Mid carpal instability

This is more common than previously recognized. It presents as a vague pain in the wrist and weakness. Often found in young females who are ligamentously lax (double jointed). This is a dynamic condition, that can only be appreciated on physical exam. In the normal examination of the wrist the midcarpal joint can be subluxed (partially dislocated) in most people, but it should not be painful. Diagnosis is made when subluxing the joint recreates the presenting pain. Treatment starts with non-operative management, splinting, steroids and anti-inflammatories. This condition is self-limiting and will go away with time. However in the minority of patients a tightening (plication) of the wrist capsule will help.


There are many tendons all around the wrist, any of which can become tender and inflamed. Often patients can diagnose this, as the pain is along a palpable tendon. Depending on the condition, splinting, steroids, anti-inflammatories and activity modification will help. It is rare in most cases that surgery is required.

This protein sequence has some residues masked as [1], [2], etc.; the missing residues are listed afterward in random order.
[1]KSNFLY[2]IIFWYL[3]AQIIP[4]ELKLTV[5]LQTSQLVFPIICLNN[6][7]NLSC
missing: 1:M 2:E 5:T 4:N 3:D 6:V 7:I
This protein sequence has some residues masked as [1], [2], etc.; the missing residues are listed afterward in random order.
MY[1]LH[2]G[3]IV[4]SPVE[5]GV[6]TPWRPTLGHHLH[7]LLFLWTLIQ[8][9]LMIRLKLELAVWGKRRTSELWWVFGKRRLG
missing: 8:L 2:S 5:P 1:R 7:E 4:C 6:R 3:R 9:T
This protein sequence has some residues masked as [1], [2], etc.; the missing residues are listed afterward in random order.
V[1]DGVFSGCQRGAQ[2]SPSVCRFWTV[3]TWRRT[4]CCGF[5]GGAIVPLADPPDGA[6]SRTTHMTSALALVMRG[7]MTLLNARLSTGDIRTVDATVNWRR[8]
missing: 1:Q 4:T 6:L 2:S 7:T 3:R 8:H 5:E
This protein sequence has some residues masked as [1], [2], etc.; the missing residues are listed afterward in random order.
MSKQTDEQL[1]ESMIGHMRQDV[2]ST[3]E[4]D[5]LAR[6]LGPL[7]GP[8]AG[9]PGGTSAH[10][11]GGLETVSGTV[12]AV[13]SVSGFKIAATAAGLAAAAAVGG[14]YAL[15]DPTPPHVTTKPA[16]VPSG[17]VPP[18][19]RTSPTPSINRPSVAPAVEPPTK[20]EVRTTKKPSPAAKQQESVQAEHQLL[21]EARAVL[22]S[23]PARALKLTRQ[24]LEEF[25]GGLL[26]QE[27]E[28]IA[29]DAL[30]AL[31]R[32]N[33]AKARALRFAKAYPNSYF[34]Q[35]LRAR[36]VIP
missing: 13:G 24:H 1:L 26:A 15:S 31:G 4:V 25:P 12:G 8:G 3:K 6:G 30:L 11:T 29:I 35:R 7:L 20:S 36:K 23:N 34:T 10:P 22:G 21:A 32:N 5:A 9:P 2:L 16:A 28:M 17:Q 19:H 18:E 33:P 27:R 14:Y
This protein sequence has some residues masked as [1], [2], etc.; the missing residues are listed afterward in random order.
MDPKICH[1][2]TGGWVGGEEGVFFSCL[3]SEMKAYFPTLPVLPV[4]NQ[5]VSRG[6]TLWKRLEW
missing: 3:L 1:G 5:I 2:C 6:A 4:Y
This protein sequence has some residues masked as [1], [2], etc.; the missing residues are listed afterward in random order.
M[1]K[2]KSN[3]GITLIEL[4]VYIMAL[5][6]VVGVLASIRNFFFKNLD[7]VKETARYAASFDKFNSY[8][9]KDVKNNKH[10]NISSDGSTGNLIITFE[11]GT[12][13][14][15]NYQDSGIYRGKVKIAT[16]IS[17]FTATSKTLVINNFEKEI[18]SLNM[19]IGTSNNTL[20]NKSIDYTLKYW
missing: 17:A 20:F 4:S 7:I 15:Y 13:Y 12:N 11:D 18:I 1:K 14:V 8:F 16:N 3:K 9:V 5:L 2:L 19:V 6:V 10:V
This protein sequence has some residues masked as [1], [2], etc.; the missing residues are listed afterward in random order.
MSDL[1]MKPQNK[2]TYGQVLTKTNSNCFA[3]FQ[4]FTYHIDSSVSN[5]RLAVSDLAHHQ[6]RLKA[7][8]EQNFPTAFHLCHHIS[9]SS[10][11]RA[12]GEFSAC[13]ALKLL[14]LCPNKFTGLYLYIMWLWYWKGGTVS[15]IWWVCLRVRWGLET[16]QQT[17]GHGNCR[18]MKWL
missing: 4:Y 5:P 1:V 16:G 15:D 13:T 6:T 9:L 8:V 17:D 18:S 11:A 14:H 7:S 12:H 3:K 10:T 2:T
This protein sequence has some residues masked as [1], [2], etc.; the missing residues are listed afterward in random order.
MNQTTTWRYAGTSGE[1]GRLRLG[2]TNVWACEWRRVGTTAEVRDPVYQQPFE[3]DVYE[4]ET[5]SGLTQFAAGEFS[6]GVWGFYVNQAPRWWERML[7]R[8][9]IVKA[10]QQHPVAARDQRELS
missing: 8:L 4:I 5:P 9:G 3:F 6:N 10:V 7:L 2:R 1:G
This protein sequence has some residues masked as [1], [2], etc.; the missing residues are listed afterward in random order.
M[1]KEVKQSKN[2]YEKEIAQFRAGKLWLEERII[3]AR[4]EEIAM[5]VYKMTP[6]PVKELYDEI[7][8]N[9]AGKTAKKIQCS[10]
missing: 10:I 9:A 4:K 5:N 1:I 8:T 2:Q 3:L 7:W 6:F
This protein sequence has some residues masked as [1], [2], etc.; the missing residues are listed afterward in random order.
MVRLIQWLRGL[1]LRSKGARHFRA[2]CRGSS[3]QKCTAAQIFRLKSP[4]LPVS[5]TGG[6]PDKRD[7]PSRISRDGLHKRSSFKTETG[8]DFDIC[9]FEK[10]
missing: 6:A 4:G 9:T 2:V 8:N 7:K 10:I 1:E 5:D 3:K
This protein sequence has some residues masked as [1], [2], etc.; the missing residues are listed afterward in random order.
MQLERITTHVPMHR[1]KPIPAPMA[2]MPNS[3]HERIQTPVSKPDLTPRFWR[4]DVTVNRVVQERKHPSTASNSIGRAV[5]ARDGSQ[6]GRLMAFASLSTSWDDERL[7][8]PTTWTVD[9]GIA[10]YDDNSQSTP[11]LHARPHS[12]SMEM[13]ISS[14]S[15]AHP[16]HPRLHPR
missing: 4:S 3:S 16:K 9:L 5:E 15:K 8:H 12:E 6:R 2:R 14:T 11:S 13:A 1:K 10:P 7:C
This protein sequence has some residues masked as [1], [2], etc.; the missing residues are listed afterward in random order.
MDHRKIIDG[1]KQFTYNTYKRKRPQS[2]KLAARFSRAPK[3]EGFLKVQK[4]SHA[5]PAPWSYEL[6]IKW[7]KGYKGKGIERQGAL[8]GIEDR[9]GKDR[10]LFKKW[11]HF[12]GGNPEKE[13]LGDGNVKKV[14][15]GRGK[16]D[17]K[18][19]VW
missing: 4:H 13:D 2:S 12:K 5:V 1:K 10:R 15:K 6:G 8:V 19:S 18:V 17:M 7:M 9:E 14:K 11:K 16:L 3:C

Tennis / Golfers Elbow

Pain on the outside of the elbow (tennis elbow) or inside of the elbow (golfers elbow) are common conditions. There is localized pain around the boney prominences around the elbow. This is actually a degeneration within the tendon just off the bone. Steroids , anti-inflammatories and braces will treat this in most situations. However surgical debridement can be performed in refractory cases.



Tennis Elbow: http://orthoinfo.aaos.org/topic.cfm?topic=A00068